Burger Pioneers Bump Frat Boys from The Carl’s Jr. Menu

Someone sent Carls Jr.’s sexist adverting back to the kitchen. No more tits and ass. Now, it’s about the meat, the menu, and the brand’s history of innovation.

In case you’re not sure what you’re missing here, let’s revisit the recent past in Carl’s Jr. land.

Team Tex, meet Team Mex. On 9.25.15, it’s game on. #TexMexBacon

A post shared by Carl's Jr. (@carlsjr) on

According to Adweek, the fast feeder’s agency, 72andSunny, also introduced new packaging, and a new tagline “Pioneers of the great American burger.”

“They’ve never really gotten credit for their quality, and we want that message to land with consumers,” said Jason Norcross, executive creative director and partner at 72andSunny.

It appears that the brand is also erasing much of its recent advertised history. The Carl’s Jr. YouTube page is looking a bit bare. It contains just three videos, all new and on message.

Is this a move to quell the uprising of women and feminists across America?

I don’t have any evidence to support the claim. What I can do is point out that Carl’s Jr. and Hardee’s are owned and run by CKE Restaurants of Franklin, Tennessee. CKE was acquired by private equity firm Roark Capital in 2013. Andy Puzder, President Trump’s controversial choice for Secretary of Labor (who ended up withdrawing), has been CEO of CKE since 2000.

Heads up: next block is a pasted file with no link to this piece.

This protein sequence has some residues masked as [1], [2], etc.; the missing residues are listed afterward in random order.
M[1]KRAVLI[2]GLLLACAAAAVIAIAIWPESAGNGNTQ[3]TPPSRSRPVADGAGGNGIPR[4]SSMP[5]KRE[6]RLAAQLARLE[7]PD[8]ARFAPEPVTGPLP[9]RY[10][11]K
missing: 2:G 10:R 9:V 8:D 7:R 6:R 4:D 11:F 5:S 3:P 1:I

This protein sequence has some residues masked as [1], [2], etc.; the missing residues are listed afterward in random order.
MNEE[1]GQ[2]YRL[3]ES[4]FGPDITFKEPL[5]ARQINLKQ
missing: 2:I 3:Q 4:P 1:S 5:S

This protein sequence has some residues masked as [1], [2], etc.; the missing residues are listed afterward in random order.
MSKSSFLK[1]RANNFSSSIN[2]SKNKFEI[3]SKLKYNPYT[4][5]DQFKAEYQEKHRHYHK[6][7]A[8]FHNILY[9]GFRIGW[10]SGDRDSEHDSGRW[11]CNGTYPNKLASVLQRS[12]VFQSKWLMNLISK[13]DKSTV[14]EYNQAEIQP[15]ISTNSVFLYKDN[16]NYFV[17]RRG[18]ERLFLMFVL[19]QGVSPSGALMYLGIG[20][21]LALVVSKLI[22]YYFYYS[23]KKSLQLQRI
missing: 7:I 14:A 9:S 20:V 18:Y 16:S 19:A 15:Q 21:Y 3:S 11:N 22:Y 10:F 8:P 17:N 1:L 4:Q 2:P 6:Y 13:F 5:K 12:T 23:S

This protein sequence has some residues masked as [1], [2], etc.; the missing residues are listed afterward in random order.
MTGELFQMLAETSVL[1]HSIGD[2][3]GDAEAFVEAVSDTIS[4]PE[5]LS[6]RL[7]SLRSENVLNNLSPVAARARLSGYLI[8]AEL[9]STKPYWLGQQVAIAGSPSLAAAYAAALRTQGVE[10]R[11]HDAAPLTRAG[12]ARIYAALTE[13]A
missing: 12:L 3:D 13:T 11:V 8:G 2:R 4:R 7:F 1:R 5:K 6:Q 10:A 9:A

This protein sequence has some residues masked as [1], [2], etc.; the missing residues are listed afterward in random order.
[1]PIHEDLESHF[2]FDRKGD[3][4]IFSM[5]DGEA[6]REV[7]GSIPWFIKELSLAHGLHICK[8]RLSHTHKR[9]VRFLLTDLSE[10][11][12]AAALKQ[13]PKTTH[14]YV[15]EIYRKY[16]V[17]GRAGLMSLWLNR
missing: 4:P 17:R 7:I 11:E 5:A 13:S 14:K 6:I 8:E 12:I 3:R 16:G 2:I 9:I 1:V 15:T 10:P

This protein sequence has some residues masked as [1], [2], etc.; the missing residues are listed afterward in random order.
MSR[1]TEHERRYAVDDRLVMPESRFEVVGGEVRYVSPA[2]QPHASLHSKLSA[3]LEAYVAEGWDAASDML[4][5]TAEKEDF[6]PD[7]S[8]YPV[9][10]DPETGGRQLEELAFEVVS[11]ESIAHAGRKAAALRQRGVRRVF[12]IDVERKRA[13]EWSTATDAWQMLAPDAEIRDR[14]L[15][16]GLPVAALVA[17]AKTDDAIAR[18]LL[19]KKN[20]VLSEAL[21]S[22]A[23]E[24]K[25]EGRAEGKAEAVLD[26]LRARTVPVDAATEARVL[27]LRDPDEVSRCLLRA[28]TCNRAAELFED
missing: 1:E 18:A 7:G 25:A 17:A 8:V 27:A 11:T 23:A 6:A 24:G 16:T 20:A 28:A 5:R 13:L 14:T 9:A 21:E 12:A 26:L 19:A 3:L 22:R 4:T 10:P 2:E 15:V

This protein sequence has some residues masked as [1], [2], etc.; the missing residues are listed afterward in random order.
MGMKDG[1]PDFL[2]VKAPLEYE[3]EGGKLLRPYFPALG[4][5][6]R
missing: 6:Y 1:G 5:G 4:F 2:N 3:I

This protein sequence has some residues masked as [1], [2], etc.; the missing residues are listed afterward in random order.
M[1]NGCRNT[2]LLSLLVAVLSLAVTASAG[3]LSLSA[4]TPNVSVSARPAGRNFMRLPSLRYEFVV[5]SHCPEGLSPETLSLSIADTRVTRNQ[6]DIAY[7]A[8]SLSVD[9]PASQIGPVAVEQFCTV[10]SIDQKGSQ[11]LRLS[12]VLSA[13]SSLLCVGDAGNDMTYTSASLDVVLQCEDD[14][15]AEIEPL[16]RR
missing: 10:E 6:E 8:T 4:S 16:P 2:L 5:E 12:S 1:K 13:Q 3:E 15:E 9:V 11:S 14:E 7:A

According to USA TODAY, Pudzer is now also stepping down as CEO to write a book on economic issues.

It could be that today’s political climate has nothing to do with the new product-focused advertising. Whatever’s driving the change, here we are in the middle of it. Will people miss the in-your-face sexualization of the act of eating cheeseburgers? I’m sure some will. Will others be moved by product details to eat at Carl’s Jr. or Hardee’s?

Is it smart to differentiate a fast food brand on product? Arby’s has the meats, and McDonald’s is moving to fresh, not frozen beef, and chicken with no antibiotics. Customers want a healthier product and restaurants are listening and responding.

Do customers also want the ads they consume to be healthier media products? Let’s see how things play out.

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About David Burn

I wrote my first ad for a political candidate when I was 17 years old. She won her race and I felt the seductive power of advertising for the first time. Today—after working for seven agencies in five states—I am head of brand strategy and creative at Bonehook in Portland, Oregon.